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May 1992

Predictors for Postoperative Otorrhea Following Tympanostomy Tube Insertion

Author Affiliations

From the Otitis Media Research Center (Drs Giebink and Daly) and the Departments of Pediatrics (Dr Giebink) and Otolaryngology (Drs Giebink and Daly), University of Minnesota School of Medicine, and the Department of Otolaryngology, Park Nicollet Medical Center (Drs Buran, Satz, and Ayre), Minneapolis, Minn.

Arch Otolaryngol Head Neck Surg. 1992;118(5):491-494. doi:10.1001/archotol.1992.01880050037009

• This controlled prospective study was designed to identify predictors for postoperative otorrhea among 157 children with chronic otitis media with effusion undergoing myringotomy and tympanostomy tube placement (intubation). Ear canal disinfection with 70% alcohol or povidoneiodine did not significantly alter ear canal or middle ear effusion bacteriology, or the frequency of otorrhea during the first 7 days after surgery. However, the risk of otorrhea on the second postoperative day was significantly increased by the presence of a bacterial pathogen in the ear canal (relative risk, 2.4), or in the middle ear effusion (relative risk, 1.9), and the presence of inflamed middle ear mucosa at surgery (relative risk, 1.7) after controlling for age, preoperative antibiotics, and postoperative ototopical cortisporin treatment. The use of systemic antimicrobial treatment in children with inflamed middle ear mucosa at surgery or whose ear canal or middle ear effusion cultures are positive for bacterial pathogens might reduce the incidence of postoperative otorrhea in children undergoing intubation for chronic otitis media with effusion.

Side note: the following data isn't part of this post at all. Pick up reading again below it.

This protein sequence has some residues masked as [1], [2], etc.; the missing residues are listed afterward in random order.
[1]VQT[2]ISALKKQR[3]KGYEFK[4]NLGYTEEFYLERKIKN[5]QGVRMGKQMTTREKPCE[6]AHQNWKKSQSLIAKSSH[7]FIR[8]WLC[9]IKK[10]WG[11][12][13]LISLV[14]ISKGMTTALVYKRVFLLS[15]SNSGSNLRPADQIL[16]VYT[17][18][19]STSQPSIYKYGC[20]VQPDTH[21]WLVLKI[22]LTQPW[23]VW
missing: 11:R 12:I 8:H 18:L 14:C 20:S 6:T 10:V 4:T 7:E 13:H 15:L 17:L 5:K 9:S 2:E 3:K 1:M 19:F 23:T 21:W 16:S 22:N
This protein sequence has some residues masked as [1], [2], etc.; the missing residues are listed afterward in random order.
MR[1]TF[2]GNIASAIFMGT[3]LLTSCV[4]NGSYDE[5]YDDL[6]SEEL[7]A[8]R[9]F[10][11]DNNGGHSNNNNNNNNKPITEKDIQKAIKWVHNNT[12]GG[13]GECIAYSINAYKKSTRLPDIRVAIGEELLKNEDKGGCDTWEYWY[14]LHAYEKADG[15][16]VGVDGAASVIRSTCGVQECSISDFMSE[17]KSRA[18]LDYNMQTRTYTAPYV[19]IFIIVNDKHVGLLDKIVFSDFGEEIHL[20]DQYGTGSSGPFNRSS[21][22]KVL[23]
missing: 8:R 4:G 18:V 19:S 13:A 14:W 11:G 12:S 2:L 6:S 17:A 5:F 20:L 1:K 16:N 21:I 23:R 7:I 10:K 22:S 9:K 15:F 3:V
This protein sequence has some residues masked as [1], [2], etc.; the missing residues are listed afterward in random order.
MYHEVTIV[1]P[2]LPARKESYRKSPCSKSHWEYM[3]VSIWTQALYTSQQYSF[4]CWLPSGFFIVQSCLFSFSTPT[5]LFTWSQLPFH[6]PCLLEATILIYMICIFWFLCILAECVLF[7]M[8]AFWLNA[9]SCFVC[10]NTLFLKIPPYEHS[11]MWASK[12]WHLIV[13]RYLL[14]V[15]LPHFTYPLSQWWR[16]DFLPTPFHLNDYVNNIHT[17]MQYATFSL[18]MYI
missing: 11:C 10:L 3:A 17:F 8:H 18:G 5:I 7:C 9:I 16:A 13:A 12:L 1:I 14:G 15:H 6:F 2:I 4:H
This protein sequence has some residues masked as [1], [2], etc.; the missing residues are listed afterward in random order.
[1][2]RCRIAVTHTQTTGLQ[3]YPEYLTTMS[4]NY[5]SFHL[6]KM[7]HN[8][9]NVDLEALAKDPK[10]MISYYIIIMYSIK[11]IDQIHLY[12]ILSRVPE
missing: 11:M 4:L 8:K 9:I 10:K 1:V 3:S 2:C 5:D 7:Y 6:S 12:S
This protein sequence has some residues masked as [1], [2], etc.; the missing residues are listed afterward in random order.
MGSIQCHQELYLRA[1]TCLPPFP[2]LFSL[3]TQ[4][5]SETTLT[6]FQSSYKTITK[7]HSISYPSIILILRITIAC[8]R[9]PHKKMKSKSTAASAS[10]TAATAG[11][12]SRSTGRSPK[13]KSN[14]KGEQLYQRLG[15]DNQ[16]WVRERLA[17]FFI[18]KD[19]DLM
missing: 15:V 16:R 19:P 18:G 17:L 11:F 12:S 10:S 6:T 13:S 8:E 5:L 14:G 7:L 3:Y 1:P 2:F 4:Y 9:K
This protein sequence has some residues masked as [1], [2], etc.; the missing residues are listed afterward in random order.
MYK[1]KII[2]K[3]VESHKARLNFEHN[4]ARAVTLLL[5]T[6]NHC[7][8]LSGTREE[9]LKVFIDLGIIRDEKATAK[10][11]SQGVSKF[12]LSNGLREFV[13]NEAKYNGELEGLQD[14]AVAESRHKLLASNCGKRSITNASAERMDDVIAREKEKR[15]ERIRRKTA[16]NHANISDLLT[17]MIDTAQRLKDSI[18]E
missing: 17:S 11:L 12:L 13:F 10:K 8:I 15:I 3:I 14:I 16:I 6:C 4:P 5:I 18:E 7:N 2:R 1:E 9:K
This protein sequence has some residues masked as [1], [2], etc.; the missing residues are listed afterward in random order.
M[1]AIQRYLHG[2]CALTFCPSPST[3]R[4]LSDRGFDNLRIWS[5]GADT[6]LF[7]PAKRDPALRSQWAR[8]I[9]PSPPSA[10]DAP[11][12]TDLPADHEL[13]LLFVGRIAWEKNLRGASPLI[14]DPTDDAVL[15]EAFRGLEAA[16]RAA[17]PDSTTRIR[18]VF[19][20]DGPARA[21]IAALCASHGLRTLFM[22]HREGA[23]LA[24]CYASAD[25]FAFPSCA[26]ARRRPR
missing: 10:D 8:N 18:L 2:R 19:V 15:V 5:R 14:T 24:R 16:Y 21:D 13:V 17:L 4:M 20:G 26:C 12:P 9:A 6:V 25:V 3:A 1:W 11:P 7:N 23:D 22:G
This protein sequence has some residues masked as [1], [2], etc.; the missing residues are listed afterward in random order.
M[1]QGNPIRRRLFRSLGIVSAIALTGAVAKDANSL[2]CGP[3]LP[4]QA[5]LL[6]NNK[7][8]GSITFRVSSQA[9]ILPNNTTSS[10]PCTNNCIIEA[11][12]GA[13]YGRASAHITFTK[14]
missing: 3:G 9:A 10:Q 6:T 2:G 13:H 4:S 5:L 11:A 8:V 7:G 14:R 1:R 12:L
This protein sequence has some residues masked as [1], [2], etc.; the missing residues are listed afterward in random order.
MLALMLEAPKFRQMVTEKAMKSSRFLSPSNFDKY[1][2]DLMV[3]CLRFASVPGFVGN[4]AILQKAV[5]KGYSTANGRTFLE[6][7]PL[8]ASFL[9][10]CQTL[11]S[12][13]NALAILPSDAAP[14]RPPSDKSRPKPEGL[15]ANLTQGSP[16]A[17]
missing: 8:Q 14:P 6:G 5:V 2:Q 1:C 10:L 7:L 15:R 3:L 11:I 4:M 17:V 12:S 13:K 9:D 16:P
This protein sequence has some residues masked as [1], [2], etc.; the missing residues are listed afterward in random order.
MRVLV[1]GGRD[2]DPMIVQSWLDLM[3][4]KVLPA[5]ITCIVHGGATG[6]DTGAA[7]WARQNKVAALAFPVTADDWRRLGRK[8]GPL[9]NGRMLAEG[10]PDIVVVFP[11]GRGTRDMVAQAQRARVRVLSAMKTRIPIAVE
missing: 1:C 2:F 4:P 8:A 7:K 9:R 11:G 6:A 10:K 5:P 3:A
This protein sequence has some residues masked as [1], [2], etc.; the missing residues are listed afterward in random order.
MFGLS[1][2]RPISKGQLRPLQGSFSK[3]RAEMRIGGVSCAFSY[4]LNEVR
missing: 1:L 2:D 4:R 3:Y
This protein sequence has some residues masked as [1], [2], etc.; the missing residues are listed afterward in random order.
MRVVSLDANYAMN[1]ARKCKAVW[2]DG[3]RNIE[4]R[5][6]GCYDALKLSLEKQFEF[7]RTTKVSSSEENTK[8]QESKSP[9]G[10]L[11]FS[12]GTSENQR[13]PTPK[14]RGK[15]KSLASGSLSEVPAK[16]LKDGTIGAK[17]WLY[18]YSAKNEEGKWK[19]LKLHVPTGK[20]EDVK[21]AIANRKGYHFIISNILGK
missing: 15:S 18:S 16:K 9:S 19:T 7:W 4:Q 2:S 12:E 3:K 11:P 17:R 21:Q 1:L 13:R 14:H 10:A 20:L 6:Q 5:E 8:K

(Arch Otolaryngol Head Neck Surg. 1992;118:491-494)